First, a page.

A fork of the profile library code....

Theodore Ts'o tytso at MIT.EDU
Fri Jan 6 14:52:34 EST 2006

Based on the discussion I've changed my profile parser to accept
quoted strings in tag and section names.  I.e., you can now do this:

["section with trailing spaces   "]
	"a silly tag name" = quux

I will _not_ however, support this sort of thing in my profile code

["arbi"tra"ry "si"ll"y quoting ga"mes]

As that just leads to bloat and I can't think of any justification for
ANSI C string concatenation...

On Thu, Jan 05, 2006 at 04:20:38PM -0500, Alexandra Ellwood wrote:
> Our config file could also benefit from tag synonyms like "ticket  
> lifetime".  I've seen a bunch of '-' versus '_' mistakes that  
> mystified users who couldn't understand why their libdefault edit  
> didn't work.  And once I spent several hours debugging code only to  
> discover that the code actually worked, and my test config file  
> contained a similar typo.

One of the things which I've been toying with is writing an optional
extension to the profile code to do configuration file verification.
The verifier would take a file which defines the schema for a
particular config file:

	default_realm = string
# The following krb5.conf variables are only for MIT Kerberos.
	krb4_config = filename
	krb4_realms = filename
	kdc_timesync = integer
	ccache_type = integer
	ticket_lifetime = integer
	forwardable = boolean
	proxiable = boolean

	* = {
		kdc = string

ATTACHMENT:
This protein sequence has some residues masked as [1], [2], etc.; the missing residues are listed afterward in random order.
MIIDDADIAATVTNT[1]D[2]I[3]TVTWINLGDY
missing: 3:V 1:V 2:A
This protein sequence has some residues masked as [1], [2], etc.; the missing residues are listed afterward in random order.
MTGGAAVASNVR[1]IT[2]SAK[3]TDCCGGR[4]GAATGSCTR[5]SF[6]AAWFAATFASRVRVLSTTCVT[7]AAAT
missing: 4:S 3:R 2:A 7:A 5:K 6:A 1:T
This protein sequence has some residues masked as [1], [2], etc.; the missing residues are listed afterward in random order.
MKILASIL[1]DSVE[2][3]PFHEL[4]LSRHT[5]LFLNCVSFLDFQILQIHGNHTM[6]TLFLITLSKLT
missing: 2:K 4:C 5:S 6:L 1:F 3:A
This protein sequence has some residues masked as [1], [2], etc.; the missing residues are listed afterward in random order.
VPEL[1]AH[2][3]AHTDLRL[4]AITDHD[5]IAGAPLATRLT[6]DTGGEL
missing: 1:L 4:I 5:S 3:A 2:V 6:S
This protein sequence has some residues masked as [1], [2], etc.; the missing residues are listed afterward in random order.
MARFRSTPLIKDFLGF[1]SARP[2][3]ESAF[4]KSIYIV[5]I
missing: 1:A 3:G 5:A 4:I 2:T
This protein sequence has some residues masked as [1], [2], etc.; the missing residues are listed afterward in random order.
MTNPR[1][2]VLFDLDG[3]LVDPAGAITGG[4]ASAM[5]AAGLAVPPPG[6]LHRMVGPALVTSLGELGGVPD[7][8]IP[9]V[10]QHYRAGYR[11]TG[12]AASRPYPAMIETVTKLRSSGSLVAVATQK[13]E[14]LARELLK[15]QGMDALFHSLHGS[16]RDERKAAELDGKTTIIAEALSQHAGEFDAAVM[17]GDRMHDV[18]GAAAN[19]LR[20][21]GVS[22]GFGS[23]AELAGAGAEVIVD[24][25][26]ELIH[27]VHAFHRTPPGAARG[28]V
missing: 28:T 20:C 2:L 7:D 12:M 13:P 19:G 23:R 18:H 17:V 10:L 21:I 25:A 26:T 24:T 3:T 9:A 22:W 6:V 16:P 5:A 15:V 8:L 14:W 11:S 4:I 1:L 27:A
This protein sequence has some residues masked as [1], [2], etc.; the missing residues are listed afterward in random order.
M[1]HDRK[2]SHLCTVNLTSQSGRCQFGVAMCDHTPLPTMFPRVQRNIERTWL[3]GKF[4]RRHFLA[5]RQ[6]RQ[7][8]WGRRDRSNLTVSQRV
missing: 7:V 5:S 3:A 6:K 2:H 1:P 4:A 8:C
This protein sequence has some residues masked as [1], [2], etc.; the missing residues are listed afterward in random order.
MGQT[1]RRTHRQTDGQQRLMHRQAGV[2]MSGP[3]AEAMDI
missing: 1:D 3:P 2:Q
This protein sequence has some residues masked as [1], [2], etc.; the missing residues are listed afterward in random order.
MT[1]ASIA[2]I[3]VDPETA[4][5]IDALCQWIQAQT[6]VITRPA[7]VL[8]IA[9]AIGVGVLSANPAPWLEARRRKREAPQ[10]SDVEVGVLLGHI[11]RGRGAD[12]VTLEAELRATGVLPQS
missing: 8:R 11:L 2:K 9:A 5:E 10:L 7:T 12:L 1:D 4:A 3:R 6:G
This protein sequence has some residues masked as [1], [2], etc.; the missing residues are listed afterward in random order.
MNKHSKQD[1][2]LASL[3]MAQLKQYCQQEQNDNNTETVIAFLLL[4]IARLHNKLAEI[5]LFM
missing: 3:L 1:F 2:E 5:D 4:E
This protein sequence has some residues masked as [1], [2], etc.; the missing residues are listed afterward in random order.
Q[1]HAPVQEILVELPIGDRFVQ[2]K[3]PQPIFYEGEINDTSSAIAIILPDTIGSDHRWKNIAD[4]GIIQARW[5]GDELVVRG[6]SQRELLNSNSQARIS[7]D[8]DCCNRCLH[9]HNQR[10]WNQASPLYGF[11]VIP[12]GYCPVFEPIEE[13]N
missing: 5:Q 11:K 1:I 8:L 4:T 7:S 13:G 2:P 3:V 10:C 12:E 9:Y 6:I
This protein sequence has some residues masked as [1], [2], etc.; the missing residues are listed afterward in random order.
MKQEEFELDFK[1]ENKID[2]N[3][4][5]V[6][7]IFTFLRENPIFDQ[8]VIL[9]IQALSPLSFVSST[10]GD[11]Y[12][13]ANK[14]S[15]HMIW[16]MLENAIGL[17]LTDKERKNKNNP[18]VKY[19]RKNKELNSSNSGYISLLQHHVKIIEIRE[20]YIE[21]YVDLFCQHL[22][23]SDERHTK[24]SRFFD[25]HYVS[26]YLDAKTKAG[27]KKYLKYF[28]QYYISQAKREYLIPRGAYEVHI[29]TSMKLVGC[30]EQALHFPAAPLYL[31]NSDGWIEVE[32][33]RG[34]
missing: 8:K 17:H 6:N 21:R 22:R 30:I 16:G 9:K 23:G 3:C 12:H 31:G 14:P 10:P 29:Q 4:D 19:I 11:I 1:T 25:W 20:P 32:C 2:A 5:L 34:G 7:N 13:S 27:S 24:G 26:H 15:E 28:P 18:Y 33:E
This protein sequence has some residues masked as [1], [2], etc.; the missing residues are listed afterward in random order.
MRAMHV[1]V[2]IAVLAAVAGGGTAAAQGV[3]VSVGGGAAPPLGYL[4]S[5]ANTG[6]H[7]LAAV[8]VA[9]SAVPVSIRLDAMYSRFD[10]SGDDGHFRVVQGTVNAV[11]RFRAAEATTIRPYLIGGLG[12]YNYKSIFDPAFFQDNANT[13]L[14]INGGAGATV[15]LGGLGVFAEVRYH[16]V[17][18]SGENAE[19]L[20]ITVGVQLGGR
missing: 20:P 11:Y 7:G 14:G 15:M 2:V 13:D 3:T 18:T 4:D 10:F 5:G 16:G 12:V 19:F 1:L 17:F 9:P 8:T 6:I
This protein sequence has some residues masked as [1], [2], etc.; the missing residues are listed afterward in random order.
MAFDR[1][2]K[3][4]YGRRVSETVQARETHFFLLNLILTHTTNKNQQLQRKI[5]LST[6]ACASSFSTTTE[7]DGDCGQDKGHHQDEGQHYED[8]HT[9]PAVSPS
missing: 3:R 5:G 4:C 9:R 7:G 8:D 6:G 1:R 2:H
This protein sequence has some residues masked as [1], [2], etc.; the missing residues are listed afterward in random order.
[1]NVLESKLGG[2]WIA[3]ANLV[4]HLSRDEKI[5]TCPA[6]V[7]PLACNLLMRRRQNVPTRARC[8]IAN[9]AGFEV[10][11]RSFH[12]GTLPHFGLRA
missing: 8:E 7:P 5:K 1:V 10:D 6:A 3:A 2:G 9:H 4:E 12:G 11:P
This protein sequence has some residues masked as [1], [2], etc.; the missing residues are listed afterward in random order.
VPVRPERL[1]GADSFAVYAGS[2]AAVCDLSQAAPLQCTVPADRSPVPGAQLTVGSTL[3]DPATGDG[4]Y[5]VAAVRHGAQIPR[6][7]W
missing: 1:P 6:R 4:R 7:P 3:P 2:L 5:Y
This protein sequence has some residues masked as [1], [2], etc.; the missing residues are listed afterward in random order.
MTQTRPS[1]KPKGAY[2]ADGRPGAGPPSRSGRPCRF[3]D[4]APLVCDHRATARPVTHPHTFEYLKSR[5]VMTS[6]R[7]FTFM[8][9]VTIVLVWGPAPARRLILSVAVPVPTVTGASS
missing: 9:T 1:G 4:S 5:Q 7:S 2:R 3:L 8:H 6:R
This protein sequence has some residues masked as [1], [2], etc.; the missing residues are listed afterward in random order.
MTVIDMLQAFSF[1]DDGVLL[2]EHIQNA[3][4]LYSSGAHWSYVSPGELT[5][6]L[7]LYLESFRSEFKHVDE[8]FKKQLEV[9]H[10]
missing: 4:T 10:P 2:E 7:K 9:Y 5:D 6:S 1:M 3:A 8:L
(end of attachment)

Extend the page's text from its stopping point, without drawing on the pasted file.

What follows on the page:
admin_server = string
		default_domain = string

... and then print out warnings if a user had a string in a field that
expected an integer.  One could imagine also adding
application-specific verifiers, i.e.,

		kdc = kdc_specifier

Which would verify that the hostname was a valid hostname and the port
was a valid port number, and print warnings if that were not the case.

Since the verifier would print warnings if an unexpected tag (i.e.,
"ticket-lifetime") were to show up in a config file, it would help
mitigate mistakes made by someone who typo'ed their config file.

> (This is of course exactly the sort of problem which made me opposed  
> to the design goal that these files being hand editable by end users  
> in the first place.  However, since we're going to make them user  
> editable, we should make the process of editing them user friendly.)

Heh.  This is part of what I was talking about differences in
expectations/paradigms for different platforms.  I still remember
Athena release engineers swearing up and down (or more accurately,
*at*) the AIX SAM database, which was a binary-only, configuration
database much like the Windows respository.  Having non-text-editable
config files is extremely un-Unix like, and is pretty much a
guaranteed way to make Unix programmers/system administrators to be
very cranky.... hence the old joke of "AIX... it *reminds* you of

						- Ted

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